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Question
Hi! I have two orchids I recently bought from my local hardware store. They were in a reduced section just because they were done blooming so I decided to take them. One is a phalaenopsis and the other is an oncidium. I was wondering if you could give some basic care tips for these plants as I am new to orchids. Also, both these plants were potted very tightly in sphagnum moss and there roots are coming out of the pot. Would repotting them in new potting soil be okay? Oh, and both plants had flower stalks on them, but the flowers are all gone. Is there anything I can do to the flower stalks to get them to rebloom?

Answer
Victor; you definitely need to repot these plants.  Go to a garden center (eg Home Depot, Lowes,etc) and purchase a bag or orchid potting mix (do not use a soil-like mixture, or moss.
Sift the small particles out of the new orchid potting mix before use.  You probably won't need the whole bag, so save the unused portion as orchids need repotting every spring. After sifting out the small particle, soak the portion of the potting mix you plan to use until you have completed the following steps.

Unpot your plants-- being careful not to damage the roots.  Remove as much of the old potting material from the roots as possible , again, without damaging the roots. For repotting, use a plastic pot with lots of drainage holes and just large enough for the roots.  Remove any roots that have collapsed or are mushy before repotting.  For each plant, insert the roots into the new pot while rotating the pot so the roots lay against the pot sides.  Then, place the wet potting material into the pot in an area where the water can drain out of the pot. The base of the plant should be left just above the potting mix.  Set the plant aside where it can drain for a few days before placing it in your growing area.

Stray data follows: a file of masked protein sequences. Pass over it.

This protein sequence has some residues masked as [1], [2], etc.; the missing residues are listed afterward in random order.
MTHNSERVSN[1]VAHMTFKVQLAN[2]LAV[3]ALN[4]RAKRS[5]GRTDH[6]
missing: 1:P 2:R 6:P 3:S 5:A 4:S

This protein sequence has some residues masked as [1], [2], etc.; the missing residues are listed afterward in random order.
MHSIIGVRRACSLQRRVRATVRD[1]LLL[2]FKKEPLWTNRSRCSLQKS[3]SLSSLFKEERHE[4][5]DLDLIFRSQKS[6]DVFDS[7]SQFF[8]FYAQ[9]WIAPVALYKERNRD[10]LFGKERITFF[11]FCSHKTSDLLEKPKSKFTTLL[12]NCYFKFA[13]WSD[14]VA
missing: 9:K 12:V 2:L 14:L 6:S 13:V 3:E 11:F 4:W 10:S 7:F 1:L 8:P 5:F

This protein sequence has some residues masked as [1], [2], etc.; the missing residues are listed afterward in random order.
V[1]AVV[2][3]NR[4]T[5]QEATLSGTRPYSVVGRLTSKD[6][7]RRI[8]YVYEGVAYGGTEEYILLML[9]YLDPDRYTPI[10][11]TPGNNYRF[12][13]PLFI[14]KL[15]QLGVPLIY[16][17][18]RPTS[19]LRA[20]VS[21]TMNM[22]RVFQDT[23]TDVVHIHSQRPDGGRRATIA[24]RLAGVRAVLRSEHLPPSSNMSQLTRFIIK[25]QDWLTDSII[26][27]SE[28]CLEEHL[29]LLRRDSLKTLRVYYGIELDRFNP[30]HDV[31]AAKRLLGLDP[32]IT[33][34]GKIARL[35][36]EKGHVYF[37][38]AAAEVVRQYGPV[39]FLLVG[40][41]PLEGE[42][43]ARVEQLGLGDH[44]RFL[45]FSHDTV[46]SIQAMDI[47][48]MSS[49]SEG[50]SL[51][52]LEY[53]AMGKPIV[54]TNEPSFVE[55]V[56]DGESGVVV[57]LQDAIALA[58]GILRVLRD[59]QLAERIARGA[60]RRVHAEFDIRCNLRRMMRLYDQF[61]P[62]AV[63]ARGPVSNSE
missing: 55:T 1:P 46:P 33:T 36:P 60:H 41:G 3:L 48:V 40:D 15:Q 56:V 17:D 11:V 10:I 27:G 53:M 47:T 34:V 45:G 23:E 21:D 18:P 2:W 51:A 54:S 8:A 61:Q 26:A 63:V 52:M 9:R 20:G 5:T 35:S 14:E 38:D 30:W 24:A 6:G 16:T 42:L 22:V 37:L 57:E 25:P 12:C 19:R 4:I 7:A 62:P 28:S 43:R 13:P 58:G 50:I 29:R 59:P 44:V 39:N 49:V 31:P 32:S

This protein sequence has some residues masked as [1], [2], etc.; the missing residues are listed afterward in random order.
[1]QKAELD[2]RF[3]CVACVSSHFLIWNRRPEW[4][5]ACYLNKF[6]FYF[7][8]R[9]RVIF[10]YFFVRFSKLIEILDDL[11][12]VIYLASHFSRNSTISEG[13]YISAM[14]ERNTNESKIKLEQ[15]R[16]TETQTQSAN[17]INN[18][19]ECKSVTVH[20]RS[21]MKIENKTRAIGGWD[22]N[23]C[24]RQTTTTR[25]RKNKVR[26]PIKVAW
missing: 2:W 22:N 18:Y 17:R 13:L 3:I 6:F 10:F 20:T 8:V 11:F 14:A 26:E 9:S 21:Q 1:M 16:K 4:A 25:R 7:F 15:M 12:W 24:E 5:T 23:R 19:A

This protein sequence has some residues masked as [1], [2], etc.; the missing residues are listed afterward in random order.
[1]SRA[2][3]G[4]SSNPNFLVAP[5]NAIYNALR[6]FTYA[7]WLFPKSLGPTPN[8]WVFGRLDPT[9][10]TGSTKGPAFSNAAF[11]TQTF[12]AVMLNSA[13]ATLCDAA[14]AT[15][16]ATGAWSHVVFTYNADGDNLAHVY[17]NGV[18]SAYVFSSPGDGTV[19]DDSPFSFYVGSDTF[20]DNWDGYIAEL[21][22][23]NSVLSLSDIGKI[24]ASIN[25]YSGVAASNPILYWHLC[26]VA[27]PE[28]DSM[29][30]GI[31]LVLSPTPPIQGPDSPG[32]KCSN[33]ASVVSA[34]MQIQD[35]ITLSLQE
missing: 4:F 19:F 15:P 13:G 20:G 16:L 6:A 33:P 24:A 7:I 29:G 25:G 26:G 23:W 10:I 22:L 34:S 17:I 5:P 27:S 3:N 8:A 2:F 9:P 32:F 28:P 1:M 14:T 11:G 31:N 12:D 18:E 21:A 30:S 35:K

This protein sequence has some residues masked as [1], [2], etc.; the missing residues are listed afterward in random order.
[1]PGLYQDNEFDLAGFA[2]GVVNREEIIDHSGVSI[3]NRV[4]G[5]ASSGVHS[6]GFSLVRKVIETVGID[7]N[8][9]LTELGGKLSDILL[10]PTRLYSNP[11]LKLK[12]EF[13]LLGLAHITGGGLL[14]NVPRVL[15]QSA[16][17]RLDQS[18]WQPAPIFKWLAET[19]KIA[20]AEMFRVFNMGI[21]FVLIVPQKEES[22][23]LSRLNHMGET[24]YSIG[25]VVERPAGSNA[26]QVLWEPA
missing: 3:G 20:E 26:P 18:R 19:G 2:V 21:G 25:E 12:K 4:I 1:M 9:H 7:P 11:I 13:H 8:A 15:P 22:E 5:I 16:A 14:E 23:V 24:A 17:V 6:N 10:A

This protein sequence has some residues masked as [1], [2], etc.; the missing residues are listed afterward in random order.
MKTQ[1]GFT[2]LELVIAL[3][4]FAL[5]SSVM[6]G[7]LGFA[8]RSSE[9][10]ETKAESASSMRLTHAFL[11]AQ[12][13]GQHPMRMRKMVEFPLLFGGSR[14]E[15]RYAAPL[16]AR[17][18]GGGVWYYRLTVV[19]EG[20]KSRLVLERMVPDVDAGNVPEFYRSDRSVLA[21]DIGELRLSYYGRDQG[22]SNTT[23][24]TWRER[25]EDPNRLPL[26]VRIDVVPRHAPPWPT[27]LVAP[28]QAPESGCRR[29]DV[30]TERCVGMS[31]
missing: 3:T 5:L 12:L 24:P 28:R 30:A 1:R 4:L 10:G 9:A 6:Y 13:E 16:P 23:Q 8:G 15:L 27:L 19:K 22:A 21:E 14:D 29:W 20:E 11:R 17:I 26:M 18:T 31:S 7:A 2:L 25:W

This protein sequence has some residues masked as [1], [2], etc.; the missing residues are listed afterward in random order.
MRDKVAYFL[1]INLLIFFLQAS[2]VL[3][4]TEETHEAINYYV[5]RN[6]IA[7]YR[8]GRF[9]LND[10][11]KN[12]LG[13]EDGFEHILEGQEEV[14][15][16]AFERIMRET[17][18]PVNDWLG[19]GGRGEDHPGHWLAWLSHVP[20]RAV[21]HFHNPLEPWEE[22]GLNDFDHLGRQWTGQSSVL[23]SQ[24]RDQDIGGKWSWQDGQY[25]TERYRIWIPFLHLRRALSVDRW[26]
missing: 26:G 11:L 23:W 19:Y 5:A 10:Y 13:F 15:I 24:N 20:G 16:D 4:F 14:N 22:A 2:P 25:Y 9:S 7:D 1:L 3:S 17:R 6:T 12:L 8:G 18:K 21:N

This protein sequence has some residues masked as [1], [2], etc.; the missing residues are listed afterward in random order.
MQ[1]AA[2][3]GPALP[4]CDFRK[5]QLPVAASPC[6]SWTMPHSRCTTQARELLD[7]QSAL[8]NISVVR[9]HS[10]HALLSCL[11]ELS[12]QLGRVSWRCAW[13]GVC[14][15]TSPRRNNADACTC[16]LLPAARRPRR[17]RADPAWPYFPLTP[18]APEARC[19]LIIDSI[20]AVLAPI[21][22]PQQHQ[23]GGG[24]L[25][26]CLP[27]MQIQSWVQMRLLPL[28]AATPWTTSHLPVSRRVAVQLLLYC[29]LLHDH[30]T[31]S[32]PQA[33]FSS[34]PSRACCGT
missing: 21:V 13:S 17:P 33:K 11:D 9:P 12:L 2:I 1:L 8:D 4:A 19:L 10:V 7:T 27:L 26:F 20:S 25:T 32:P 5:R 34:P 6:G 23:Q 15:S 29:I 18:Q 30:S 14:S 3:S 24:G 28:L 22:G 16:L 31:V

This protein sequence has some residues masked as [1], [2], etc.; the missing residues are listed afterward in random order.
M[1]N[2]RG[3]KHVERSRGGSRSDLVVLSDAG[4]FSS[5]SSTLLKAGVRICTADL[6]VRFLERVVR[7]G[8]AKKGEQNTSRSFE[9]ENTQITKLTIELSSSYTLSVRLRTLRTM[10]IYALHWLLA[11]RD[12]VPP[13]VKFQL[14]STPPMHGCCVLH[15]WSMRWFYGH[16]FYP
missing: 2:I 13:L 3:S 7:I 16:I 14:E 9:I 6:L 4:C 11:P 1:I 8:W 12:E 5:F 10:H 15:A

Do not remove the old flower spikes because sometimes these can rebloom.

I'm glad you decided to check on the care of these plants as they are not like most other plants. Air needs to get to the roots or they will collapse, hence the potting mix is somewhat coarse.  This is another reason to not leave them in tightly packed moss.

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Wayne King

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Any question about orchid culture. I have thirty+ yrs of growing experience,president 2x of our local Orchid Growers Guild,held a position in most all other offices associated with the Guild at one time or another. Head of Orchid judging team for local club meetings and some shows. Member of two Orchid Socities and local Rep.for Mid America Orchid Congress for several yrs.I have in my collection about 800 Orchid plants of all types.

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